BREWERY | 宮坂醸造
Masumi, a nationally admired sake brand, was founded in 1662 in Suwa, where a tradition of precise craftsmanship led the city to become the center of the silk industry. Still today, this attention to detail remains at the heart of the Masumi philosophy. In the 1920's, the brewery fell on hard times. The brewery's president, Masaru Miyasaka, appointed a young, 28-year-old sake prodigy named Chisato Kubota as toji. The two travelled up and down Japan, "knocking on the door of the master and seeking knowledge." This passionate desire to elevate the quality of Masumi sake, combined with their colleagues' willingness to share knowledge, was rewarded in 1936 when Miyasaka Brewing Company won the first of many top honors at the Japan National Sake Appraisal.
Masumi continued on to achieve even greater prominence. In 1946, Kubota, the toji, noticed a uniquely inviting aroma wafting from one of the brewery's fermentation tanks. After requesting the National Research Institute of Brewing to test samples, confirmed that this was a new yeast variety, and designated it as Association Yeast No. 7. Keep in mind, in the world of sake, discovering new yeast is like discovering a new species of a dinosaur; it is a result of hard work and luck that only a handful of breweries achieve. With its gentle, pleasing aroma and ease of use, No. 7 soon spread beyond Nagano Prefecture. Today, it is used by more than half of the breweries in Japan. In 2002, Masumi released a redolent, old-style sake with an insouciant 21st-century attitude called "Nanago" (No. 7) in tribute to the famous yeast that changed the sake world. It is to Masumi what No. 5 was to Coco Chanel. Masaru Miyasaka often said “don’t make sake that grabs the attention momentarily with unusual flavors or strong aromas; make sake that is so well-balanced and easy to drink that you hardly notice it until the bottle’s empty and you find yourself calling for more.” Masami continues to aim for sake that one never tires of and that always has a place at the dinner table.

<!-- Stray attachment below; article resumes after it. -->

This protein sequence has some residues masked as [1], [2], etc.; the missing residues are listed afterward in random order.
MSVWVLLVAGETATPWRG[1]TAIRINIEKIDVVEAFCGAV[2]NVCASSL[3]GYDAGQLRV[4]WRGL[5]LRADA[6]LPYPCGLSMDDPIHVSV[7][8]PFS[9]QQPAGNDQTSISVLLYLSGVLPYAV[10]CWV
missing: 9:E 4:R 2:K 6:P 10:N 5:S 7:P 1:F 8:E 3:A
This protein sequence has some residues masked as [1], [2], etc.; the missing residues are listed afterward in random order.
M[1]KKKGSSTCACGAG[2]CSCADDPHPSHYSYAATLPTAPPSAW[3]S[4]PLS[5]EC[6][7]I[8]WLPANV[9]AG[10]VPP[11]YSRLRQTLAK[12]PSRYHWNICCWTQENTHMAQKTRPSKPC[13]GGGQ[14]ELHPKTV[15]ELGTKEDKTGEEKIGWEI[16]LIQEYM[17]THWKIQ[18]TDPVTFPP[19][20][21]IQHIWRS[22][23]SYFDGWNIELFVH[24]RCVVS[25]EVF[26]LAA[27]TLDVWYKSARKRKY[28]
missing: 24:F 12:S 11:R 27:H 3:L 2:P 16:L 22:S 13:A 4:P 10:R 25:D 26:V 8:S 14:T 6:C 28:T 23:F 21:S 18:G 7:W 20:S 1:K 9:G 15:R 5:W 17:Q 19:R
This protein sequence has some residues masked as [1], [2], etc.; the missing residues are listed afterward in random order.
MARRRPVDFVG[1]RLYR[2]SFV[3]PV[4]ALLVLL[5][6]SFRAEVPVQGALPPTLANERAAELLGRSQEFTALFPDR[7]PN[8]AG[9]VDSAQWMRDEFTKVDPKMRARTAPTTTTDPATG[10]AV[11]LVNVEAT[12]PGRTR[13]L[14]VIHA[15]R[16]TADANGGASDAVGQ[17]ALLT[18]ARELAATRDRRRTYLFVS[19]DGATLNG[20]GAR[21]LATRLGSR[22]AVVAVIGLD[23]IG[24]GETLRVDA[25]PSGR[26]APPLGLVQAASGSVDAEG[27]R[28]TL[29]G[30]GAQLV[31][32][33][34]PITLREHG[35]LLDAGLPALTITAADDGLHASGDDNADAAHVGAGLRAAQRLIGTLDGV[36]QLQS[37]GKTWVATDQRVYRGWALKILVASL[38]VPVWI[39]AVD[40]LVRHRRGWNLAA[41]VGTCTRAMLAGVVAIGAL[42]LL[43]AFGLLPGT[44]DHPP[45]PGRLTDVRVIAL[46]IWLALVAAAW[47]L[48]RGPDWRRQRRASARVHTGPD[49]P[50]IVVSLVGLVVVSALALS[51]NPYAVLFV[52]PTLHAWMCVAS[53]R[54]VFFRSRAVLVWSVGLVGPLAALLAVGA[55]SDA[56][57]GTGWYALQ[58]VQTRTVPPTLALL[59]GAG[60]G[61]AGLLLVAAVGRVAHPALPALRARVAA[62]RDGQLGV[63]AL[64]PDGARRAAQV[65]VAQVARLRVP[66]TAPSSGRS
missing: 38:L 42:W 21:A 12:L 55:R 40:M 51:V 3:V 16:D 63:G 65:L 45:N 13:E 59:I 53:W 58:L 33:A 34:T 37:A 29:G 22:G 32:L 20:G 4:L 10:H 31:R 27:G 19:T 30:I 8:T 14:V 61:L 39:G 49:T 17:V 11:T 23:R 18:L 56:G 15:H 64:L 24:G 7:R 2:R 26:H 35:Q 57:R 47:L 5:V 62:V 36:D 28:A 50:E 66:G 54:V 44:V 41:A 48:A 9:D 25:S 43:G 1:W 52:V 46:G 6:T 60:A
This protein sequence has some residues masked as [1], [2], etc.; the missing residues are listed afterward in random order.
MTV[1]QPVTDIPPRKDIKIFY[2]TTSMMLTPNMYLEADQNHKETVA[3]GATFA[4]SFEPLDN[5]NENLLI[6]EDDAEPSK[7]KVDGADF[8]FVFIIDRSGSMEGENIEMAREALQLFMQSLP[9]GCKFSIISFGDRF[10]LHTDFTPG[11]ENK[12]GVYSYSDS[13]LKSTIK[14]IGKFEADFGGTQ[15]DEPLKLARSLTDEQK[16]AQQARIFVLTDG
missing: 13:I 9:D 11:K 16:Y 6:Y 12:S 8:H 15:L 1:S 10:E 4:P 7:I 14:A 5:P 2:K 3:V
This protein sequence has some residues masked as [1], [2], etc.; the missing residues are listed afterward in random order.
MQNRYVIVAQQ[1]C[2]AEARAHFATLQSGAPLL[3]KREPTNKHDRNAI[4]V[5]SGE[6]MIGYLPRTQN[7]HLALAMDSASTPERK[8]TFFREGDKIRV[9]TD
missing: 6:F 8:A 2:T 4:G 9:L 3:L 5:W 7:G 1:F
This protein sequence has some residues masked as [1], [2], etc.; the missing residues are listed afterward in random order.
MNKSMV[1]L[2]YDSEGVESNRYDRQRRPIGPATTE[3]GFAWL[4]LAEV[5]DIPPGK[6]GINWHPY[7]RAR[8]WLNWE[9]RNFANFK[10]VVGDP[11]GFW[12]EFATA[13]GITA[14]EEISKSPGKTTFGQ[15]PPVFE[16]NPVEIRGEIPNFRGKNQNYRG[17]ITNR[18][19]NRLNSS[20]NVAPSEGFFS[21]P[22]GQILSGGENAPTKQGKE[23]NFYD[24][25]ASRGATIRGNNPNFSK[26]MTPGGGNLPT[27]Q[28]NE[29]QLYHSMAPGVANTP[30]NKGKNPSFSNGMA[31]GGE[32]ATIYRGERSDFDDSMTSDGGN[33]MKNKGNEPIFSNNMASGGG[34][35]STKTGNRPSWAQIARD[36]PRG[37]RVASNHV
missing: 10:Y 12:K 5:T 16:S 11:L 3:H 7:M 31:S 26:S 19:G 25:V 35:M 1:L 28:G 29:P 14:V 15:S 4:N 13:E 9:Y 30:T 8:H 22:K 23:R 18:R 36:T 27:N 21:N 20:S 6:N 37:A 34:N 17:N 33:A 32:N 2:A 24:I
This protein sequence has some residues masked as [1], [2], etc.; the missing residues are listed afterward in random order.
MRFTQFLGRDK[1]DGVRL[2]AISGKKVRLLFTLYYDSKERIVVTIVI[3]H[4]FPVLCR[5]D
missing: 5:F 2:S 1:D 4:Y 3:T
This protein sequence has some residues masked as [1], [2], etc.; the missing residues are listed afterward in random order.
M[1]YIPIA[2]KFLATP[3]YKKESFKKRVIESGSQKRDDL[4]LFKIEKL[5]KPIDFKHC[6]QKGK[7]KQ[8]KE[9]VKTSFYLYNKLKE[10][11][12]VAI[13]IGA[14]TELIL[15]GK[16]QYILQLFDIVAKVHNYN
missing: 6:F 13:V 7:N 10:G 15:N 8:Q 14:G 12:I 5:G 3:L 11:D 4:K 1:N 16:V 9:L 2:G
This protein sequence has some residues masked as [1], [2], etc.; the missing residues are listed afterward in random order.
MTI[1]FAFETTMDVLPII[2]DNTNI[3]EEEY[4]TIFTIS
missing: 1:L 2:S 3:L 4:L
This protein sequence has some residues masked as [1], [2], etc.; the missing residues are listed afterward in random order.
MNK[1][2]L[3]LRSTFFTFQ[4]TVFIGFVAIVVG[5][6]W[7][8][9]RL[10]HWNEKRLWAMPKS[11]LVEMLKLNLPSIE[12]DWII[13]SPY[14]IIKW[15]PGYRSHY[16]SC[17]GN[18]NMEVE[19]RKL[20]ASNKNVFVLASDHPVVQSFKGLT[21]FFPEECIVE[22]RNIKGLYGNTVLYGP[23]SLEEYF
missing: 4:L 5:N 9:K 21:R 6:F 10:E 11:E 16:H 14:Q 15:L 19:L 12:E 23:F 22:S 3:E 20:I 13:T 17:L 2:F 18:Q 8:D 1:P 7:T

Nagano Prefecture, located at the center of the mainland, is about a 3 hour ride from Tokyo. With its cool summers and great snow in the winter, Nagano provides as an escape for many Tokyo people. Masumi is located in Suwa, where the hot springs from the Lake Suwa are famous. Its advanced machinery led to silk production, and is also home to Seiko Epson.
Head Brewer - Toji
Graduated Tokyo University of Agriculture with a degree in Fermentation Science in 1985, began working at Miyasaka Brewery (parent company of Masumi) the same year. Most memorable drink? "The Masumi I drank in college. In my last year in college, I interviewed for Masumi, whose yeast No. 7 was so familiar at this point through working in lab classes. My classmates got me several different bottles from Masumi when I was graduating and my employment at Masumi was confirmed. I felt emotional with the sadness of leaving school and the excitement and nervousness starting a new job."
Awards & Accolades
More than 25 gold medals from the Annual Japan Sake Association, Silver and Gold from the U.S. National Sake Appraisal, Silver and Bronze from the International Wine Challenge. Gold and Platinum from the SAKE selection.
From this Brewery
The brewery has four big dreams: Delivering great sake in pristine condition; Bringing warmth and harmony to the table, Being kind to nature and people, and spreading the joys of Japanese sake across the world.
Water and Rice
Suwa is a highland lake basin surrounded by the Japan Alps and the Yatsugatake “Eight Peaks” Range. With the shimmering Lake Suwa at its center, the region’s dramatic four seasons and alpine landscape have earned it the nickname “The Switzerland of the Orient.” With excellent waters from the mountains, an abundance of high-quality sake rice, clean air, and many months of cold weather, this environment is an ideal location for sake. Masumi buys most of their rice from local Nagano farmers. The rice used most for the sakes is Miyama Nishiki from Nagano. They also use Hitogokochi from Nagano and, and Yamada Nishiki from Hyogo Prefecture in smaller amounts. The water for the Suwa brewery comes the Kirigamine Highlands, extended from the Yatsugatake (Eight Peaks) Range. The water is low in minerals, imparting a soft, light, and flavorful character to all their sakes.